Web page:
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Thread: 15 Union Square West @ 15th St - Condo - by Eran Chen of Perkins Eastman

  1. #31
    Build the Tower Verre antinimby's Avatar
    Join Date
    Sep 2004
    in Limbo


    Good design but just doesn't look like it fits in that area.

  2. #32
    Forum Veteran Tectonic's Avatar
    Join Date
    May 2007
    New York City


    Looks like a Bond Street..Soho type.

  3. #33


    looks gorgeous to me, anyone have a clue on $$/sq ft? Seems like $2500 to me.

  4. #34

  5. #35
    Crabby airline hostess - stache's Avatar
    Join Date
    Jun 2004
    Nairobi Hilton


    What a shame that they knocked out the old arches on the top two floors for the original remodeling.

  6. #36


    This horrible, brick tenement on the east side of Union Sq. must go. I assume that it's rent-controlled and that's why it can't be razed and redeveloped.

  7. #37


    Quote Originally Posted by pianoman11686 View Post
    I feel naughty for liking this.
    Quote Originally Posted by sfenn1117 View Post
    ^I like it too.
    Quote Originally Posted by antinimby View Post
    Good design but just doesn't look like it fits in that area.
    Quote Originally Posted by JWangSDC View Post
    looks gorgeous to me, anyone have a clue on $$/sq ft? Seems like $2500 to me.
    So ... what's to like?

    Am I missing something?

  8. #38


    A few months ago they uncovered the windows and the glass looked great. Large perfectly transparent panes revealing the old arches behind them. Judging from the rendering though, the massing of the addition seems to be a mess.

  9. #39
    The Dude Abides
    Join Date
    Jan 2005
    NYC - Financial District


    Quote Originally Posted by ablarc View Post
    So ... what's to like?
    The way its massing is vaguely Rudolphian, if not nearly as refined.

    The fact that the developer is using black glass, which seems to have run out of fashion, but has always looked great next to traditionally clad buildings.

    The token of sentimentality offered by preserving a part of the building's history.

    I don't know - these are a few that come to mind upon reflection, but I suppose I can't say "I like it" today because I have yet to see it in person. Let me get back to you in a few weeks.

  10. #40


    Sorry these pics don't convey just how nice the glass is.
    Taken this morning in a rush.

  11. #41


    Tuesday, July 29, 2008
    Union Square trashbag attire

    There's not a construction site in town that can compete with the trashbag attire of 15 Union Square West. It's been patched over for months with a motley selection of green tarps that look like they were "borrowed" during the night from nearby dumpsters.

    The tarps billow and flap so violently that the crew used a hi-ranger to hold one down yesterday (below left). Is it any wonder that art sold on the sidewalk in front (below right) depicts scary, contorted New York skylines?

    The 15th St side of the building is interesting too, extended past the original onto the narrow building to its right, with faux columns in white peeking through more plastic (below left). The building just to its right is the beautiful Splingler (see crown below right).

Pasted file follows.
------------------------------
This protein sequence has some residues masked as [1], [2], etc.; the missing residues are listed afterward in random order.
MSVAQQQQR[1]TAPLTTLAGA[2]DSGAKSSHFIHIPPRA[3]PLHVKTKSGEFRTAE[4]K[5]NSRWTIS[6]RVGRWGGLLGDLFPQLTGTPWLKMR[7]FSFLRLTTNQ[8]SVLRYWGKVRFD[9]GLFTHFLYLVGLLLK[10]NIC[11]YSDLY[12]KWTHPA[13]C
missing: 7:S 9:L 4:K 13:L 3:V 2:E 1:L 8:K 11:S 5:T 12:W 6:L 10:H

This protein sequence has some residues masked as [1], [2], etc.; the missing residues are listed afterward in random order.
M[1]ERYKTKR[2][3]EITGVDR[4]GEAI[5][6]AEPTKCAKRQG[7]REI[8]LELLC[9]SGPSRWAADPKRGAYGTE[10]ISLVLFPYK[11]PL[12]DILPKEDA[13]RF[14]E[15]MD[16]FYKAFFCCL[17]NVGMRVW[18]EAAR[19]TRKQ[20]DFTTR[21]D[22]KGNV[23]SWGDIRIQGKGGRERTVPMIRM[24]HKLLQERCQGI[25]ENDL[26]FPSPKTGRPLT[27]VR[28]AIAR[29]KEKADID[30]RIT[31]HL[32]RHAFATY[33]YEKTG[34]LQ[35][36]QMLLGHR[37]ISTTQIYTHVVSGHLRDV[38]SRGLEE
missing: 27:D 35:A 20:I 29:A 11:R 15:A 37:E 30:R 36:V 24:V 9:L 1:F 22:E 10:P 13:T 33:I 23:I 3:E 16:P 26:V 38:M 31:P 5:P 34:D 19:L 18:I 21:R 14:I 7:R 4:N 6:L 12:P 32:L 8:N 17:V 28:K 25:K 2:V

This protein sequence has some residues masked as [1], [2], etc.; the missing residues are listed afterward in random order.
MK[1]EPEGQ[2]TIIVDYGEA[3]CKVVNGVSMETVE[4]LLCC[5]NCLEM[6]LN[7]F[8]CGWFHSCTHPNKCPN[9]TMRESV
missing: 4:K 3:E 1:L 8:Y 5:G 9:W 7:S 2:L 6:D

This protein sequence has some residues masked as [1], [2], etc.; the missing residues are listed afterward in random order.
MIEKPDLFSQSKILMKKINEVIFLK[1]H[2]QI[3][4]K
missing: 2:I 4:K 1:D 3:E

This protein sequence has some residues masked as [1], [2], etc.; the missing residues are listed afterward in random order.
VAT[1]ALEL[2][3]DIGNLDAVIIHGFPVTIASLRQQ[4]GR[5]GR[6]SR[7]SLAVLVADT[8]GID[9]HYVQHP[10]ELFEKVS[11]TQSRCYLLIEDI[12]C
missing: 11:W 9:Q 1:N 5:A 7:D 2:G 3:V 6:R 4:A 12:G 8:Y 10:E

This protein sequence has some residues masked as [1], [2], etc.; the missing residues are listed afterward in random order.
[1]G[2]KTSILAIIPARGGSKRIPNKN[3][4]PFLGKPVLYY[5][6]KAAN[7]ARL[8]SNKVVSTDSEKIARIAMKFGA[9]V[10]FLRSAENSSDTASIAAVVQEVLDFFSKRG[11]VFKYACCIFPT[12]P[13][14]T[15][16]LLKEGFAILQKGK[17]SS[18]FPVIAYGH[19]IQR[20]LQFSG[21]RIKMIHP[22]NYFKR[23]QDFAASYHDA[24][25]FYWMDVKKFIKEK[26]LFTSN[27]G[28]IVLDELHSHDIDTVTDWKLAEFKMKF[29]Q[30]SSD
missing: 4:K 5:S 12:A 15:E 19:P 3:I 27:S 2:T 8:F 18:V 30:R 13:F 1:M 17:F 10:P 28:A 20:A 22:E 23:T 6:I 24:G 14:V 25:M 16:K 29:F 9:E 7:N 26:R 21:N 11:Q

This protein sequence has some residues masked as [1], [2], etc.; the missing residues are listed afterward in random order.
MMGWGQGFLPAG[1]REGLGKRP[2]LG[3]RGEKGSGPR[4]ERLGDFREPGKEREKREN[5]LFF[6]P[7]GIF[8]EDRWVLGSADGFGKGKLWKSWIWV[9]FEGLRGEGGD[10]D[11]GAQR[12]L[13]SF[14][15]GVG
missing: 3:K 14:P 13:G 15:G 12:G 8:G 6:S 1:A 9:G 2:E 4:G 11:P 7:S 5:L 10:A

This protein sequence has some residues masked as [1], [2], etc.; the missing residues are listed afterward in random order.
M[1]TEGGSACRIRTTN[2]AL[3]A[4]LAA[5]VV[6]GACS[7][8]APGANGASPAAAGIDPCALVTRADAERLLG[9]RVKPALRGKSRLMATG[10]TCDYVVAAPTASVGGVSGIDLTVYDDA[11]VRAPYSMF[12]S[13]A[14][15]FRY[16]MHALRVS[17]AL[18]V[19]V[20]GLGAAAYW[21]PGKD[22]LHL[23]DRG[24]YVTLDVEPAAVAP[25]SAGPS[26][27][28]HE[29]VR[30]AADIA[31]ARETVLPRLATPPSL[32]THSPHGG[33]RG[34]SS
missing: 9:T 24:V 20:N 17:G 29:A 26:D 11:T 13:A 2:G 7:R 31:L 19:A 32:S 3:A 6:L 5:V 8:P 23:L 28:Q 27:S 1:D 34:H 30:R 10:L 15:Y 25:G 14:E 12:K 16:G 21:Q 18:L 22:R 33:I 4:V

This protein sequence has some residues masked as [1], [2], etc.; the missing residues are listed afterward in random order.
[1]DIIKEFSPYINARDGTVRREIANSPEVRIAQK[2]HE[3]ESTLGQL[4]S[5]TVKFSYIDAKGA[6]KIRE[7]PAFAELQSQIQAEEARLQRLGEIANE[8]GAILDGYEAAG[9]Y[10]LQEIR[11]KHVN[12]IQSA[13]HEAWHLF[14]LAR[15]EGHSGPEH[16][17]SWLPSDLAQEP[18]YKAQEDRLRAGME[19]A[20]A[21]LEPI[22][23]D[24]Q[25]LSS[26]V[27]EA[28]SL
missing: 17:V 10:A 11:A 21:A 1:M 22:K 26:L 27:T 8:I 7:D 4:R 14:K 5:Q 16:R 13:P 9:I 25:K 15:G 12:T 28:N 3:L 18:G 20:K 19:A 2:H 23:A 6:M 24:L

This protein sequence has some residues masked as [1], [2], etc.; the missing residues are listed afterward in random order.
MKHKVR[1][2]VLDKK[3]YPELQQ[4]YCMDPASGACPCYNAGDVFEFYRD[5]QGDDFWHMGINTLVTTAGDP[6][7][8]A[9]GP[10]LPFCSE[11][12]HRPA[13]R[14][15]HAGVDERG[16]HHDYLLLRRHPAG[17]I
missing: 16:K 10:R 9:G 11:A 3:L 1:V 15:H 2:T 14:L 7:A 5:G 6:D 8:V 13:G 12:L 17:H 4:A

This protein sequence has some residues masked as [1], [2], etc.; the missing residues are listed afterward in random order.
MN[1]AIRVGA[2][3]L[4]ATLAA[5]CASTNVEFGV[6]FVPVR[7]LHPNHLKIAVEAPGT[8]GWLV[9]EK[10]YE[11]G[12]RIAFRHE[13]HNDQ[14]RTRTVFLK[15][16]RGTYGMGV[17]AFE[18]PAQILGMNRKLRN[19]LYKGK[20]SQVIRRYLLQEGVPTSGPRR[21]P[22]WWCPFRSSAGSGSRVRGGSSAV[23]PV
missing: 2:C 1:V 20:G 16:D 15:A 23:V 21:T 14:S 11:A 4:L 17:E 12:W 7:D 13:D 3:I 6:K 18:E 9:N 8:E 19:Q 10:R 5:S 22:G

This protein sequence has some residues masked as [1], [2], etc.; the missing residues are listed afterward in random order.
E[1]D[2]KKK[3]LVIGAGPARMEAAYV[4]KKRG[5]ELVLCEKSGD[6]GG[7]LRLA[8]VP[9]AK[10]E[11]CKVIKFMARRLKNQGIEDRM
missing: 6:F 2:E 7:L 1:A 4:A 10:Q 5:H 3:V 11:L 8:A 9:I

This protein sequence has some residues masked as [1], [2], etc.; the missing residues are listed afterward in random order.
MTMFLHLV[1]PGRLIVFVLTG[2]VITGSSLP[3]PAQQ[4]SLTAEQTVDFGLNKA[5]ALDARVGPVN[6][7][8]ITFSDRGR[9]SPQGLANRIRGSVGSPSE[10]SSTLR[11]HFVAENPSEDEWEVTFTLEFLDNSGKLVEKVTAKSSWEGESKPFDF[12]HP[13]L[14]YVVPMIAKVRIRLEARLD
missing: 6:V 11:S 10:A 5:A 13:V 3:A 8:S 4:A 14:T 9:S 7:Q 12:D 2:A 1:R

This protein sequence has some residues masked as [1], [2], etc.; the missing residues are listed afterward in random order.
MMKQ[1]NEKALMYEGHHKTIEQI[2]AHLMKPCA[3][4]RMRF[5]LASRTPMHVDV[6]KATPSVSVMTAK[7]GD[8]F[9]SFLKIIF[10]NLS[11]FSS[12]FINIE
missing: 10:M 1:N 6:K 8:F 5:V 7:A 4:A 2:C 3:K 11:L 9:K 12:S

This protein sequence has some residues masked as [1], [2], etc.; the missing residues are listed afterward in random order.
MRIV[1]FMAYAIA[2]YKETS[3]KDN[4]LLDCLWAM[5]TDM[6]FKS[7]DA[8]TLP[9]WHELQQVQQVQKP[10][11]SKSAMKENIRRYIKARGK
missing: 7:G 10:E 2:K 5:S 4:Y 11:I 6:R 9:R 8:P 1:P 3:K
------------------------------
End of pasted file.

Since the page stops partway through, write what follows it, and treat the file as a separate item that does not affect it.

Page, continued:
12. #42


    15 Union Square West: A historic building gets reborn, and then some

    Thursday, August 7th 2008, 9:56 PM

    Joyce for News
    The living room, with 16-foot ceilings and cast-iron stanchions.

    Even if you didn't know its history or architecture, 15 Union Square West blows you away the second you walk into its model apartment.

    A giant 31-by-21-foot room with 16-foot ceilings and 17-foot low-iron impeccably clear windows overlooking Union Square would normally be enough to overwhelm your real estate senses. But then you'd see the 15-foot cast-iron stanchions. Left over from the building's first life as the 1897 Tiffany & Co. headquarters, they curve toward the high ceilings like your own personal Roman aqueduct.

    Don't worry if you don't know what a stanchion is; I didn't either. Like the iron poles that hold together velvet ropes at a nightclub, a stanchion is an upright bar, post or frame forming a support or barrier. Eran Chen, the architect, and Brack Capital Real Estate, the developer, decided to highlight the stanchions, making them the focal point of the apartments on the building's first five floors.

    Chen, then with Perkins Eastman and now running his own firm, ODA, enveloped the stanchions in a glass structure, constructing a building within a building fronted by low-iron Austrian glass. (I didn't know this either, but low-iron glass means it's clearer, completely see-through at night, and reflective during the day. A luxury building down the street has windows that appear warped in the sun. These do not.)

    As if that's not enough, Chen created a series of sky villas on top of the original building. Almost all of them have huge terraces with park views.
    With interiors by New York's Vicente Wolf, one of the world's top designers, the homes have exquisite details like 2-inch-tall horizontal air slits, uniform shades that come down from the top and up from the bottom, claw-foot bathtubs, limestone and oak foyers, and shagreen finishes - made of shark skin - under the master bathroom sinks.